Ohio Hi-Point satellite programs expand opportunities


Submitted story



The Ohio Hi-Point Career Center satellite program began fall of 2004 when Graham Local Schools and OHP partnered to expand access to career-technical programs. The goals of the satellite programs are to provide more resources to help students prepare for both career and college, grant opportunities for young people to discover and be proud of their talents, and recognize the industry needs to equip students with the experience they need to be successful in the job market.

Today, the program has grown to 52 programs, 44 teachers, three administrators, two technology coordinators and one administrative assistant for over 3,000 students across the district, Superintendent Dr. Rick Smith said. Satellites are located within 11 of OHP’s 14 partner schools, plus an aviation program at Grimes Field in Urbana. Satellites bring career-technical education to students rather than students traveling to the Career Center in Bellefontaine.

At the request of the Champaign Economic Partnership, Honda and other manufacturers, Hi-Point implemented high school Advanced Manufacturing programs and middle school pre-engineering programs, a large equipment investment for Hi-Point, Smith said.

In response to health industry needs, Hi-Point implemented Allied Health & Nursing programs at Kenton City schools and Marysville STEM schools. Students earn their certificate and work as State Tested Nurse Assistants while in high school. Some use this program as a stepping stone to other health careers. In addition, PLTW Biomedical Sciences is offered by Hi-Point at Graham Local Schools.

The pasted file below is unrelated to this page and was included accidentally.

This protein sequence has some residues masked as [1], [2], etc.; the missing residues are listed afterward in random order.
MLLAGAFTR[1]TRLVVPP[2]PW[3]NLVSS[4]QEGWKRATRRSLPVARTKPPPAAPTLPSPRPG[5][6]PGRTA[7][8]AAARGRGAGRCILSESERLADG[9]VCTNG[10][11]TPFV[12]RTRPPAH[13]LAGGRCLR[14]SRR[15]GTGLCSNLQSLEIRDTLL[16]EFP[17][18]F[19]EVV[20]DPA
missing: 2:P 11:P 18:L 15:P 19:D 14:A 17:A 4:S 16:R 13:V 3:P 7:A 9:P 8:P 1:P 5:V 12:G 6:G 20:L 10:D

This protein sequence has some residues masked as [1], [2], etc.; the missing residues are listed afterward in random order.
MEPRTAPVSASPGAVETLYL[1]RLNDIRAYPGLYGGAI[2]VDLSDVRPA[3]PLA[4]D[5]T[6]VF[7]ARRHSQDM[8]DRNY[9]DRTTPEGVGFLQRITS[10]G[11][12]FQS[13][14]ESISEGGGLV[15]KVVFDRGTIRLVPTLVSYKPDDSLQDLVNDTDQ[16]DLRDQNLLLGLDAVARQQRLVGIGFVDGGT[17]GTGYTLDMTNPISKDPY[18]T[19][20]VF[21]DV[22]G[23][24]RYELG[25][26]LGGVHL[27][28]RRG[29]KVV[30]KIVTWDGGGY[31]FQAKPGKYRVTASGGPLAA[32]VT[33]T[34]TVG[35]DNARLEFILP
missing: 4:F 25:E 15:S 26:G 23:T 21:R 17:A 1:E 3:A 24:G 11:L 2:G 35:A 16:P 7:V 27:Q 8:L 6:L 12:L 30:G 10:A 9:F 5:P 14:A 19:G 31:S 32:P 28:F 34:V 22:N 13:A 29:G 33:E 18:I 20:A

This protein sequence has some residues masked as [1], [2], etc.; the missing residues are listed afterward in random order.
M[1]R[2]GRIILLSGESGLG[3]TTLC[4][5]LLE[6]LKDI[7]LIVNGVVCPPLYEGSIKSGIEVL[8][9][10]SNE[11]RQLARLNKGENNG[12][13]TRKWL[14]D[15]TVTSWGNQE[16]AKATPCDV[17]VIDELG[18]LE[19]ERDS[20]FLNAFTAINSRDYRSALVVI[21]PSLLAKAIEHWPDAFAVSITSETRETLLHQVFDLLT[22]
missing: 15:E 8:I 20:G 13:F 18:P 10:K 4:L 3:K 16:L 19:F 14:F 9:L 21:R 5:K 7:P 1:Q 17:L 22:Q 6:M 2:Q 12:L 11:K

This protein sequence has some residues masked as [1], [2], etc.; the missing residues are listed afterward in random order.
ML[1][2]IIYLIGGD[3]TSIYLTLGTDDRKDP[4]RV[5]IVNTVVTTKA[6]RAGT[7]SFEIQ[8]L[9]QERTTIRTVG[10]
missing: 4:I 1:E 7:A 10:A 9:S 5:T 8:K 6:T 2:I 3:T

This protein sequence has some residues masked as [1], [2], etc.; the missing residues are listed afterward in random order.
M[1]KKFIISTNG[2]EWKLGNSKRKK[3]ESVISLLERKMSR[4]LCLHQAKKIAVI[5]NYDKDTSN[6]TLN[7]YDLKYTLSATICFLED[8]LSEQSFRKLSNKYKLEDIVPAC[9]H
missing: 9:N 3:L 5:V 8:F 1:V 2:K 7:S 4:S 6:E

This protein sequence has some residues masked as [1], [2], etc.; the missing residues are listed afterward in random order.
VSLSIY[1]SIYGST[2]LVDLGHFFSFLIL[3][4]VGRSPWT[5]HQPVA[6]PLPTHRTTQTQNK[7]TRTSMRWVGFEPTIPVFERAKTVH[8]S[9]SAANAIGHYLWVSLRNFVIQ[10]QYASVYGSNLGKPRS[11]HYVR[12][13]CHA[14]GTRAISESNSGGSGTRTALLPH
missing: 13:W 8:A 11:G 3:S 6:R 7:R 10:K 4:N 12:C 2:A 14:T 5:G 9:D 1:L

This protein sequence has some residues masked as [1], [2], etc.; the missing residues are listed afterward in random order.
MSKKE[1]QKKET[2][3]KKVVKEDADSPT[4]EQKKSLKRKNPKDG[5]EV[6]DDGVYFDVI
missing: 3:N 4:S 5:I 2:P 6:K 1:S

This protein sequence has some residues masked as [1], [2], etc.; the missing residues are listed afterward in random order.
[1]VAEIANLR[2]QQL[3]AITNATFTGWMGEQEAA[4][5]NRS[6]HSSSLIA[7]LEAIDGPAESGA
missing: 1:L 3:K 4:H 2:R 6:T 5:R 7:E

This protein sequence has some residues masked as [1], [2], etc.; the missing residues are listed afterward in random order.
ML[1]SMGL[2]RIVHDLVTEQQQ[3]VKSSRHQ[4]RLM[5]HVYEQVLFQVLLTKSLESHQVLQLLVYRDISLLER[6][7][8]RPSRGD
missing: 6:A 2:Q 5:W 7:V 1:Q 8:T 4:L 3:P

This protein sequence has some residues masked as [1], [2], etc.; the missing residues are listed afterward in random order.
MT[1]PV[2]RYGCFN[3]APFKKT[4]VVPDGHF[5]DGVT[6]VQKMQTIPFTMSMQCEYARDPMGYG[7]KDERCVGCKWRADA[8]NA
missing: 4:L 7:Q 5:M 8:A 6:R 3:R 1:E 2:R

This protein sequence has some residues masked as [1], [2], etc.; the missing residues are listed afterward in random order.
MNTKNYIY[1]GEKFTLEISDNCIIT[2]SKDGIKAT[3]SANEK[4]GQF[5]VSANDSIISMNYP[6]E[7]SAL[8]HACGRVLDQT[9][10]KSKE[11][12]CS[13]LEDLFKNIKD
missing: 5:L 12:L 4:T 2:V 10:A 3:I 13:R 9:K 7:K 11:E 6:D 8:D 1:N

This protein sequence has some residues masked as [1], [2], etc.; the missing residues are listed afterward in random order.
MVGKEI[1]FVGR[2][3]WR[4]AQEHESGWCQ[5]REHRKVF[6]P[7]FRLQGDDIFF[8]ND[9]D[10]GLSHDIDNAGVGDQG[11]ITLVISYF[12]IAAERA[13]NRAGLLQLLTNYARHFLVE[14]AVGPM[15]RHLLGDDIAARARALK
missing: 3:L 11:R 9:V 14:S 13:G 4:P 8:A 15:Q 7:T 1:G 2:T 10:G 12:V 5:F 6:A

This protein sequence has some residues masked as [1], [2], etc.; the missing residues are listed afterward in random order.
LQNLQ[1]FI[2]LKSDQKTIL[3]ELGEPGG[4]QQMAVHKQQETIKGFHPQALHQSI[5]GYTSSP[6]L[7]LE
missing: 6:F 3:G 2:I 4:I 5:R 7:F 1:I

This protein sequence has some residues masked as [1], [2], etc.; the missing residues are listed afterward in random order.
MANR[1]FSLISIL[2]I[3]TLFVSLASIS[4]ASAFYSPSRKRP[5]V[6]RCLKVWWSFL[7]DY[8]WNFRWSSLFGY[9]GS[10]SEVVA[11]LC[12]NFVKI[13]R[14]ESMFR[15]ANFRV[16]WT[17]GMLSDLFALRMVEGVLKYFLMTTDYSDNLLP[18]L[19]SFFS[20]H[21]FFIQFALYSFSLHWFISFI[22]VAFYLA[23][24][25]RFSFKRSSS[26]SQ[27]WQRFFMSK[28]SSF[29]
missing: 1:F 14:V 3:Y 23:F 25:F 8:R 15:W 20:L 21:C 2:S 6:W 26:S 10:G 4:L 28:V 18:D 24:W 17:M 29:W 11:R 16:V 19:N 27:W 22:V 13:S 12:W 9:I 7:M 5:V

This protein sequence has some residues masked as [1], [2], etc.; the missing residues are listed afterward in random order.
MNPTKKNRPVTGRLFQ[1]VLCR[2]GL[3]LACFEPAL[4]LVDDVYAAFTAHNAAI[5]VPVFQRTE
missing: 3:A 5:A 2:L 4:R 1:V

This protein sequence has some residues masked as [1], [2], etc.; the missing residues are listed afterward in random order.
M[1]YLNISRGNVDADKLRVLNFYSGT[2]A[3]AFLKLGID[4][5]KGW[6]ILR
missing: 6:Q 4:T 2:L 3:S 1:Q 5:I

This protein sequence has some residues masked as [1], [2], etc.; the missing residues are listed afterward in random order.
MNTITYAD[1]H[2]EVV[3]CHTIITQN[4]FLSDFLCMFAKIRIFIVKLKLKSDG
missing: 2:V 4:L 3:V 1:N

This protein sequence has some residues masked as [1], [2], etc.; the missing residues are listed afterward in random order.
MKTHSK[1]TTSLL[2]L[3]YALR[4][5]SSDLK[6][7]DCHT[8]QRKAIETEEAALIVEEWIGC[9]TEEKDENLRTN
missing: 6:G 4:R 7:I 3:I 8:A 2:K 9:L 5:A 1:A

Aviation Occupations students at Grimes Field work on the Urbana B-17 Bomber Project with volunteers while learning about aviation history and military life.

Hi-Point implemented Supply Chain Management and Logistics programs at Triad Local Schools, Marysville schools and Graham schools as a response to the I-70 corridor explosion and need for logistics.

Ohio Hi-Point also provides business programs at Graham, Riverside and Indian Lake Local schools that teach students basic business, accounting, management, marketing, professional and entrepreneurship skills. Students are using their skills to operate coffee shops at Graham and Triad schools. The satellite directors are implementing information technology programs at Upper Scioto Valley Local, Kenton City, Marysville STEM, Mechanicsburg Exempted Village, and Graham schools. These programs teach students computer trouble-shooting/repairs, programming, and interactive media skills, Smith said.

Satellite students get the opportunity to assist the technology departments, broadcast school announcements, create videos, operate a small radio station, and learn digital design.

The career center also collaborates with Clark State Community College to embed Precision Agriculture into its existing Ag Business/Production Programs at Graham and Triad schools, since this pathway has not yet been developed by the Ohio Department of Education for high schools. Students receive academic assistance, explore careers, and participate in experiential learning opportunities through Hi-Point career-based intervention programs at several locations.

“The job market is demanding a talented, qualified, technology proficient employee. Satellite programs help us deliver those opportunities and enhance the efforts we are making to prepare the next generation of students throughout the districts we serve,” Smith said.

Submitted story

Submitted by Ohio Hi-Point Career Center.

Submitted by Ohio Hi-Point Career Center.